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One of the nice aspects of evictors is that you do not need to change anything in your servant implementation: the servants are ignorant of the fact that an evictor is in use.This makes it very easy to add an evictor to an already existing code base with little disturbance of the source code.Which version is more appropriate depends on your application: if locating and evicting servants is expensive, and memory is not at a premium, the first version (which only scans the tail section) is more appropriate; if you want to keep memory consumption to a minimum, the second version is more appropriate.Also keep in mind that the difference between the two versions is significant only if you have long-running operations and many concurrent invocations from clients; otherwise, there is no point in more aggressively scanning for servants to remove because they are going to become idle again very quickly and get evicted as soon as the next request arrives.This is useful when the time comes to evict a servant: instead of having to search the map for the identity of the servant to be evicted, we can simply delete the map entry that is pointed at by the iterator at the tail of the queue.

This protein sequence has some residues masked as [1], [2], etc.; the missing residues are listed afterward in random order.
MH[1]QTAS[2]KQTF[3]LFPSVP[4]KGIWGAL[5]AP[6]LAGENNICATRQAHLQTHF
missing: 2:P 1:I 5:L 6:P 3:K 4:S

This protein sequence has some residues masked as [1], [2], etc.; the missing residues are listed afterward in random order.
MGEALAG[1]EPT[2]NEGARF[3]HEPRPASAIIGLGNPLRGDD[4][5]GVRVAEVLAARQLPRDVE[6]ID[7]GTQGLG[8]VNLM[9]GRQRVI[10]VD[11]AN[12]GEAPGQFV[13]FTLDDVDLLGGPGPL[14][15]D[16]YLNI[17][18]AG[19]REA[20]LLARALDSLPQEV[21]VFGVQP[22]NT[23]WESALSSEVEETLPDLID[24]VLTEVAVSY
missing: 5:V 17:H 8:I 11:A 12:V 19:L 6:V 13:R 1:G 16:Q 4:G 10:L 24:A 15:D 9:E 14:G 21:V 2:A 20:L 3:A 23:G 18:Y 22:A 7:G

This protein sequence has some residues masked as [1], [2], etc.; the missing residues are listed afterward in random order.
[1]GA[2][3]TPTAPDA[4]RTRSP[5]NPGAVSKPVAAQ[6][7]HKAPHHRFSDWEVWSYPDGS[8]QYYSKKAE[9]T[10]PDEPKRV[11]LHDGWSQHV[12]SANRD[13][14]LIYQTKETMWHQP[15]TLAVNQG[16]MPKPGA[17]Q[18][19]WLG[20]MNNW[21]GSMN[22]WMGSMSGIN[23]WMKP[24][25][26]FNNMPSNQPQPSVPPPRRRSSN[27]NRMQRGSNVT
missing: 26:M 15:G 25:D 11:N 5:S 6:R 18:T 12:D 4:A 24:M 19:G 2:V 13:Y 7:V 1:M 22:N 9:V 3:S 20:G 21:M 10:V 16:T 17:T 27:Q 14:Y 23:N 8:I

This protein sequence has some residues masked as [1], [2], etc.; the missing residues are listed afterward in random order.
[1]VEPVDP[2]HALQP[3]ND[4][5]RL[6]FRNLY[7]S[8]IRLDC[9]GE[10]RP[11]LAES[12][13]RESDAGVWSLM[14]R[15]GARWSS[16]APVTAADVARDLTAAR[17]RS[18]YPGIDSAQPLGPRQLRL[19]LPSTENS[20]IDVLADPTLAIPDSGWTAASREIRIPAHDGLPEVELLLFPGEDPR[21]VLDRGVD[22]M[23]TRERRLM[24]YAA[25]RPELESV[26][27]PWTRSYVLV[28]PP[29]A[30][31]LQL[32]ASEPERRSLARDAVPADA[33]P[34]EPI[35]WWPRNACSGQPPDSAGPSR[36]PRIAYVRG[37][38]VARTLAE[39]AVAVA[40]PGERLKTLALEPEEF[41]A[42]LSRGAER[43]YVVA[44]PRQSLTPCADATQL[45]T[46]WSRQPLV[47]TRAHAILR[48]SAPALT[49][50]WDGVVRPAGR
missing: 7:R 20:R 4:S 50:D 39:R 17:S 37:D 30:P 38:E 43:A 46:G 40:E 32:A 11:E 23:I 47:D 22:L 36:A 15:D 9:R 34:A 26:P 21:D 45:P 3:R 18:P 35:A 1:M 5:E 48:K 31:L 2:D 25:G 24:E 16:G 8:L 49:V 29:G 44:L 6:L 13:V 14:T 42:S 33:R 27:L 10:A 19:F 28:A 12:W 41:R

Usually iterator should know about its own internal state only.
I have an application that implements a Doubly Connected Edge List (DCEL): struct edge_t ; std::vector edges; Starting from some edge, one traverses the data structure by nested function calls.
For instance, "the point at the origin of the previous of the current edge's inverse edge" would be referred to as something like point_t p = points[edges[edges[edges[n].inverse].previous].origin]; where n is the indes of the current edge.
The C Programming Language Bjarne Stroustrup, 3rd edition Chapter 1 - Notes to the reader When you program, you create a concrete representation of the ideas in your solution to some problem.
functions are called by the evictor when it needs to add a new servant to the queue and when it evicts a servant from the queue.
then takes care of maintaining the cache in least-recently used order and evicting servants as necessary.